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IN RE: Robert Zordan Firearms Safety Hearing (2013)

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Superior Court of Connecticut.

IN RE: Robert Zordan Firearms Safety Hearing


Decided: May 23, 2013


On December 27, 2012, officers from the Farmington and Torrington Police Departments entered the residence of Robert Zordan and seized sixteen firearms.   The weapons were taken to the property room of the Farmington Police Department.   On December 28, a warrant pursuant General Statutes § 29–38c(a), a so-called risk warrant, was sought and obtained.   The warrant was served on the property department of the Farmington Police Department on December 28, and a copy was provided to Robert Zordan on January 1, 2013.   On January 3, 2013, the court clerk sent notice to the defendant notifying him that a court hearing regarding the seizure of the firearms would be held on January 15, 2013 pursuant to General Statutes § 29–38c(d).  The court initially denied Zordan's attorney's oral motion to dismiss and held a hearing on the matter.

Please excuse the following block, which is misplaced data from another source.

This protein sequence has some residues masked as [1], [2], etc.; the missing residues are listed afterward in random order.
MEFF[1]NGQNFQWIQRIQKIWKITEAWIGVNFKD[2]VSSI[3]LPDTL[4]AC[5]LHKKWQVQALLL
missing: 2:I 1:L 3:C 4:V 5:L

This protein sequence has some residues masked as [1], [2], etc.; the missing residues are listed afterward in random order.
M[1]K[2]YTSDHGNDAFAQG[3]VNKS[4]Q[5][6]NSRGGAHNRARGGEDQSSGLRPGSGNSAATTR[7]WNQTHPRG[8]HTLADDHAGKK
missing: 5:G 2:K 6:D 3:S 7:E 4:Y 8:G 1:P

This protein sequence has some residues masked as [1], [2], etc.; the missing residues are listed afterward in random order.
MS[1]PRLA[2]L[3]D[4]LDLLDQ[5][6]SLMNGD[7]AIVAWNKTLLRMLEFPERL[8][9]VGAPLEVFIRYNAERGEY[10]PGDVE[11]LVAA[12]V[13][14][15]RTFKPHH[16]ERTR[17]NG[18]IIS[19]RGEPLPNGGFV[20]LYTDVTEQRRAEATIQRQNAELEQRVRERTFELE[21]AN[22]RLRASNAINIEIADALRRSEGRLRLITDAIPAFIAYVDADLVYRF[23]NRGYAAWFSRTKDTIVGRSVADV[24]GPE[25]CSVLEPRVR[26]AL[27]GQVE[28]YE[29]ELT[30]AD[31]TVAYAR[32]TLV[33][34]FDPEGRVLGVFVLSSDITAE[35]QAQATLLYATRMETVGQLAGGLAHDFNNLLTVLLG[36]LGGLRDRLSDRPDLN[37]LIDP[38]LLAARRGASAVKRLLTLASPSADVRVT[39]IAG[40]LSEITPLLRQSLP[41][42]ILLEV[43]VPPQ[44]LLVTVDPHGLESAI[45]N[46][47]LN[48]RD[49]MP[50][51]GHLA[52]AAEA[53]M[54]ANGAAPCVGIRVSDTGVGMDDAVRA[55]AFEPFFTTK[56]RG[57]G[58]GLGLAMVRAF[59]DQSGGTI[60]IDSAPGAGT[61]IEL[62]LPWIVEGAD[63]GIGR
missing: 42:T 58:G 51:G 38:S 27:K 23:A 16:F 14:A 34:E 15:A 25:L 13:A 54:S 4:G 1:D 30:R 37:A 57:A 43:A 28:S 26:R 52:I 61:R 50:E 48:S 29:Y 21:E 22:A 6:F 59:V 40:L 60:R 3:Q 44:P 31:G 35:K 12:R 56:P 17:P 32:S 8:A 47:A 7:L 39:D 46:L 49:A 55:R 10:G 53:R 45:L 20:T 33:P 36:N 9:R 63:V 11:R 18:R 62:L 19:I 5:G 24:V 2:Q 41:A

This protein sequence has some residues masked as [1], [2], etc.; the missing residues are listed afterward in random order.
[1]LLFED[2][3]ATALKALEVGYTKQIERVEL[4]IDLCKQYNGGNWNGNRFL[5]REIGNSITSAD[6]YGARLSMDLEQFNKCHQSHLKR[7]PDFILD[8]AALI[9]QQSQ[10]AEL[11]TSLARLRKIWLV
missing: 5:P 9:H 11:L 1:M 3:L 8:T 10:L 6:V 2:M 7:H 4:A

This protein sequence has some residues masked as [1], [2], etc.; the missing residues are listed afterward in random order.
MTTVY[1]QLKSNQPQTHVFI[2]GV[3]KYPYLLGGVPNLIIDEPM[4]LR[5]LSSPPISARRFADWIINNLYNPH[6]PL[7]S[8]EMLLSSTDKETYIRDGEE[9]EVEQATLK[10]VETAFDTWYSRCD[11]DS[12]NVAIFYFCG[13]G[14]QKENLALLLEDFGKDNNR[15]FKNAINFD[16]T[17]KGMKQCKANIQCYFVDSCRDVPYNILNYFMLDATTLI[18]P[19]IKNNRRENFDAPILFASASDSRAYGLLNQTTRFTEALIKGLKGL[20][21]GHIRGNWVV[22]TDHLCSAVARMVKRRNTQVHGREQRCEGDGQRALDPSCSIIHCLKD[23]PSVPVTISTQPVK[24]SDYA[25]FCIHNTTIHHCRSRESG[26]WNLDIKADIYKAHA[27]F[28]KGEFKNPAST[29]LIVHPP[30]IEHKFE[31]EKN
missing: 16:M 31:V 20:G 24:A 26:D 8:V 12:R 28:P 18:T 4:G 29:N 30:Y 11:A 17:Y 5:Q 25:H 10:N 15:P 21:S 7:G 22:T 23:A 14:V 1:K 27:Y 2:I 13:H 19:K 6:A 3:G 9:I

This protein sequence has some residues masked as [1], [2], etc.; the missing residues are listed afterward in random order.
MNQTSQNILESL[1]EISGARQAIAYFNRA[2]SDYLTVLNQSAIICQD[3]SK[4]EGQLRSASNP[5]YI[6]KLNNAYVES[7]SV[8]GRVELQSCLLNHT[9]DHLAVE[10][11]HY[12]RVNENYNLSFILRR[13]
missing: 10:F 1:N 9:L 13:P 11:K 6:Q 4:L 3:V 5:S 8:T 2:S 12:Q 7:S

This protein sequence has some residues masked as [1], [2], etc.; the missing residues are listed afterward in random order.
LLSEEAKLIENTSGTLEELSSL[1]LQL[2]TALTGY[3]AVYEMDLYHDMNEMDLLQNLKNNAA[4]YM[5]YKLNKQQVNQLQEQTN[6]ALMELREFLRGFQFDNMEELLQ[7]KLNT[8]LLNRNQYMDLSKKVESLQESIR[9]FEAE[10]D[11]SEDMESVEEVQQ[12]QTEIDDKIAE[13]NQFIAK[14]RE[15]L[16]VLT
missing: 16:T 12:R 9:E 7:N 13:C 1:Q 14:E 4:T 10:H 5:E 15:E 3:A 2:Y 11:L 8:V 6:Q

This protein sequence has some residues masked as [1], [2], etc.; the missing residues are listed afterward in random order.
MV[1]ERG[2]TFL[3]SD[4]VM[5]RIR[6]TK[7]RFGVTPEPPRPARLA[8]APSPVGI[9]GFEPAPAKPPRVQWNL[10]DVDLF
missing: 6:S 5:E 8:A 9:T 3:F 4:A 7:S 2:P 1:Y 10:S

The highly credible evidence disclosed that Shawn Gibbons was a co-worker of Robert Zordan who, at the time, was a Project Manager at Connecticut Spring and Stamping Corporation in Farmington, Ct. On the morning of December 27, 2012, Gibbons was at a production meeting at work during which time the vice president of manufacturing was directing comments toward Mr. Zordan.   He was criticizing the performance of the tool division department.   Zordan appeared upset at the comments made during the meeting.   Gibbons called Zordan after the meeting and asked him if he was alright.   Zordan replied that he was not alright.   Shortly thereafter, Zordan came to Gibbons' office, and he spoke about what had transpired at the production meeting.   Zordan made comments against three specific men.   He then said that he was going to come back with a .40 caliber and “take these motherfuckers out.”   Then he walked out, poked his head back in Gibbons' office and said “[T]ell me who you want gone and I'll leave you alone.”